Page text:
Rough Theory

Theory In The Rough

Group Dynamics in Teaching

The collective personalities that emerge in groups of students remain a source of wonder to me. I am currently leading two separate discussion groups for one of my current courses, both similar in many ways: on task, focussed, prepared. But the different things they pull out of the same materials and the same lectures, within the same assessment format!

One group fluently navigates the details – accurately and persuasively, demonstrating a high respect for the text and a close attentiveness to the course material. I left the session both impressed – as the discussion unfolded at a very high level – and also a bit concerned, as the content wasn’t very similar to what I had expected to be working through, given the selection of texts. I had designed the course with the intention of focussing in on the more abstract theoretical perspective lurking behind the details, and I left the session wondering whether I needed to alter either my pedagogical approach (which at the moment allows the students to run the discussion, and only comes up behind their analyses to wrap things up at the end) or else my expectations for what I would hope the students would take away from this course.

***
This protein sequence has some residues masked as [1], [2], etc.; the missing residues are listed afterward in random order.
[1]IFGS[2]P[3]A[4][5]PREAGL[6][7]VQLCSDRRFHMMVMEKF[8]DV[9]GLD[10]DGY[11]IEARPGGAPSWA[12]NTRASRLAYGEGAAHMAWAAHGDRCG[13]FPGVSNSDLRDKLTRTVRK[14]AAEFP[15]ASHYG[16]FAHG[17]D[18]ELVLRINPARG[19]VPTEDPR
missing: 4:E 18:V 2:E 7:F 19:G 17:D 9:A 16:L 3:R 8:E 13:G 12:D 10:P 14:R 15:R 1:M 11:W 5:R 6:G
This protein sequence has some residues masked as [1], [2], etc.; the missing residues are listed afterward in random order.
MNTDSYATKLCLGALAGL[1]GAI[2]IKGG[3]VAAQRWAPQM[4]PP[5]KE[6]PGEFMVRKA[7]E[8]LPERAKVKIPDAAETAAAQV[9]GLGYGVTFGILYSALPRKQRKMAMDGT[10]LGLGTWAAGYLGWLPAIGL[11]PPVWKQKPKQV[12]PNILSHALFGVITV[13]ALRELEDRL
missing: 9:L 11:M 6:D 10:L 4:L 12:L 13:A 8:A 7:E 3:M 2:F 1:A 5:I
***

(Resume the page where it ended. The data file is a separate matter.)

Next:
So I spent my lunch break trying to decide how I would compensate in the next discussion – and, of course, what rolled out from that session was this highly abstract, distilled theoretical presentation of a sort that I might have expected in a purpose-designed theoretical course – which rendered all my lunchtime plotting and planning unnecessary. Of course, in this group the details of how this theoretical argument was advanced and supported emerged only grudgingly, as this is a group that leaps for the gist in quite a sophisticated way, but doesn’t struggle through the thickets of the text much at all…

The reality is that I’m actually quite happy with the conversational dynamic in both groups – although I can’t help but experience a mild curiosity about what would happen if I were just to blend them together: would one side win out? would a third position entirely emerge? Not much point in contemplating it, I suppose, when the unwieldy size would just force everyone to silence…


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